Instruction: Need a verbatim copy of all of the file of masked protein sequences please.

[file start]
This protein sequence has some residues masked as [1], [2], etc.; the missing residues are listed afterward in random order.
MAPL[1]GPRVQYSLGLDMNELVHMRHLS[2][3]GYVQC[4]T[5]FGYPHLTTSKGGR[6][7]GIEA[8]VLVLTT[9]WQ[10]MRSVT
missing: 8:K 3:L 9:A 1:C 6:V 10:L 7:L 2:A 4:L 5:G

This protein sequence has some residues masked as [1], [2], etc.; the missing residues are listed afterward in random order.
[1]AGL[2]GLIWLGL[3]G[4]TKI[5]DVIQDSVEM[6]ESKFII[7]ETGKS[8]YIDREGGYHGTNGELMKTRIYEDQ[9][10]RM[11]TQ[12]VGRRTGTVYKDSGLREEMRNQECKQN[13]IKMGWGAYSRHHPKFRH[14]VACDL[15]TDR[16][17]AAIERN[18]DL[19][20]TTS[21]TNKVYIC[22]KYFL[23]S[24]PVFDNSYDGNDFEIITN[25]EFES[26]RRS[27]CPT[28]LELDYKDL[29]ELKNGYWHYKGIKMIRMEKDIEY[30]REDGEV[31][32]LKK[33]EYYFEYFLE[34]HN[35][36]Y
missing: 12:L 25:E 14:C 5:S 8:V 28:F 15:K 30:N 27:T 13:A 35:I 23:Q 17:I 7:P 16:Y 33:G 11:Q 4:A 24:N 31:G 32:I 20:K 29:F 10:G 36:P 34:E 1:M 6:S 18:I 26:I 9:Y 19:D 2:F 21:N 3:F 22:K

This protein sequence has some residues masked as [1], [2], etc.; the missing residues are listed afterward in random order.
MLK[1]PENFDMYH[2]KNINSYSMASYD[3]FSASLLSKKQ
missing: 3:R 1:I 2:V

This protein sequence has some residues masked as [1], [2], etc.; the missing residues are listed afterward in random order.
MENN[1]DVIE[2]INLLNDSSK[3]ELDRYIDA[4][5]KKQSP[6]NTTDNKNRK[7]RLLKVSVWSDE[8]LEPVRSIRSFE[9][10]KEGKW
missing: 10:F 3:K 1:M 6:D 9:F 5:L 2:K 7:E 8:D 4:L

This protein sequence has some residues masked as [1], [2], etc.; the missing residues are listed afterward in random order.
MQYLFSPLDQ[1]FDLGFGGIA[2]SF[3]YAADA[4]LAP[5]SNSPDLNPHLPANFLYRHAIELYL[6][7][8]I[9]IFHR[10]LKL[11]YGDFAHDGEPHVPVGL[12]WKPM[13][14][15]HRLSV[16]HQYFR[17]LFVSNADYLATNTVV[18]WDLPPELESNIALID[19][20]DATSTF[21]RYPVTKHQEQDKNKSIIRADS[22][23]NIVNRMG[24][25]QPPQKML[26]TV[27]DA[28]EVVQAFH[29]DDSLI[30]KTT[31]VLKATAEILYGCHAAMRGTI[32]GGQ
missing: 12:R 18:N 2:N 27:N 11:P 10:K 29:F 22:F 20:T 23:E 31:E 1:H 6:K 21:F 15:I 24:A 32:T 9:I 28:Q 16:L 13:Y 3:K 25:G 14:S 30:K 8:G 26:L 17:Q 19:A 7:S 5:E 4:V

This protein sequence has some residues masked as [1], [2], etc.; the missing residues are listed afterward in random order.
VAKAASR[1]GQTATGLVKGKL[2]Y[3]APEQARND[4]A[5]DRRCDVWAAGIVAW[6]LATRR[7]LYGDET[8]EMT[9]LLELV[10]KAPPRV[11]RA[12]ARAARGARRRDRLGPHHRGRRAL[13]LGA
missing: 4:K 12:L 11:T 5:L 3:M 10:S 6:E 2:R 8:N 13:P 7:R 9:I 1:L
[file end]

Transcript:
This protein sequence has some residues masked as [1], [2], etc.; the missing residues are listed afterward in random order.
MAPL[1]GPRVQYSLGLDMNELVHMRHLS[2][3]GYVQC[4]T[5]FGYPHLTTSKGGR[6][7]GIEA[8]VLVLTT[9]WQ[10]MRSVT
missing: 8:K 3:L 9:A 1:C 6:V 10:L 7:L 2:A 4:L 5:G

This protein sequence has some residues masked as [1], [2], etc.; the missing residues are listed afterward in random order.
[1]AGL[2]GLIWLGL[3]G[4]TKI[5]DVIQDSVEM[6]ESKFII[7]ETGKS[8]YIDREGGYHGTNGELMKTRIYEDQ[9][10]RM[11]TQ[12]VGRRTGTVYKDSGLREEMRNQECKQN[13]IKMGWGAYSRHHPKFRH[14]VACDL[15]TDR[16][17]AAIERN[18]DL[19][20]TTS[21]TNKVYIC[22]KYFL[23]S[24]PVFDNSYDGNDFEIITN[25]EFES[26]RRS[27]CPT[28]LELDYKDL[29]ELKNGYWHYKGIKMIRMEKDIEY[30]REDGEV[31][32]LKK[33]EYYFEYFLE[34]HN[35][36]Y
missing: 12:L 25:E 14:C 5:S 8:V 28:F 15:K 30:N 27:T 13:A 35:I 23:Q 17:I 7:P 16:Y 33:G 11:Q 4:A 24:N 31:G 32:I 20:K 29:F 10:G 36:P 34:E 1:M 6:S 18:I 26:I 9:Y 19:D 2:F 21:N 3:F 22:K

This protein sequence has some residues masked as [1], [2], etc.; the missing residues are listed afterward in random order.
MLK[1]PENFDMYH[2]KNINSYSMASYD[3]FSASLLSKKQ
missing: 3:R 1:I 2:V

This protein sequence has some residues masked as [1], [2], etc.; the missing residues are listed afterward in random order.
MENN[1]DVIE[2]INLLNDSSK[3]ELDRYIDA[4][5]KKQSP[6]NTTDNKNRK[7]RLLKVSVWSDE[8]LEPVRSIRSFE[9][10]KEGKW
missing: 10:F 3:K 1:M 6:D 9:F 5:L 2:K 7:E 8:D 4:L

This protein sequence has some residues masked as [1], [2], etc.; the missing residues are listed afterward in random order.
MQYLFSPLDQ[1]FDLGFGGIA[2]SF[3]YAADA[4]LAP[5]SNSPDLNPHLPANFLYRHAIELYL[6][7][8]I[9]IFHR[10]LKL[11]YGDFAHDGEPHVPVGL[12]WKPM[13][14][15]HRLSV[16]HQYFR[17]LFVSNADYLATNTVV[18]WDLPPELESNIALID[19][20]DATSTF[21]RYPVTKHQEQDKNKSIIRADS[22][23]NIVNRMG[24][25]QPPQKML[26]TV[27]DA[28]EVVQAFH[29]DDSLI[30]KTT[31]VLKATAEILYGCHAAMRGTI[32]GGQ
missing: 12:R 18:N 2:N 27:N 11:P 10:K 29:F 22:F 20:T 23:E 31:E 1:H 6:K 21:F 15:I 24:A 32:T 9:I 28:Q 16:L 13:Y 3:K 25:G 14:S 30:K 8:G 26:L 17:Q 19:A 7:S 5:E 4:V

This protein sequence has some residues masked as [1], [2], etc.; the missing residues are listed afterward in random order.
VAKAASR[1]GQTATGLVKGKL[2]Y[3]APEQARND[4]A[5]DRRCDVWAAGIVAW[6]LATRR[7]LYGDET[8]EMT[9]LLELV[10]KAPPRV[11]RA[12]ARAARGARRRDRLGPHHRGRRAL[13]LGA
missing: 4:K 12:L 11:T 5:L 3:M 10:S 6:E 2:R 8:N 13:P 7:R 9:I 1:L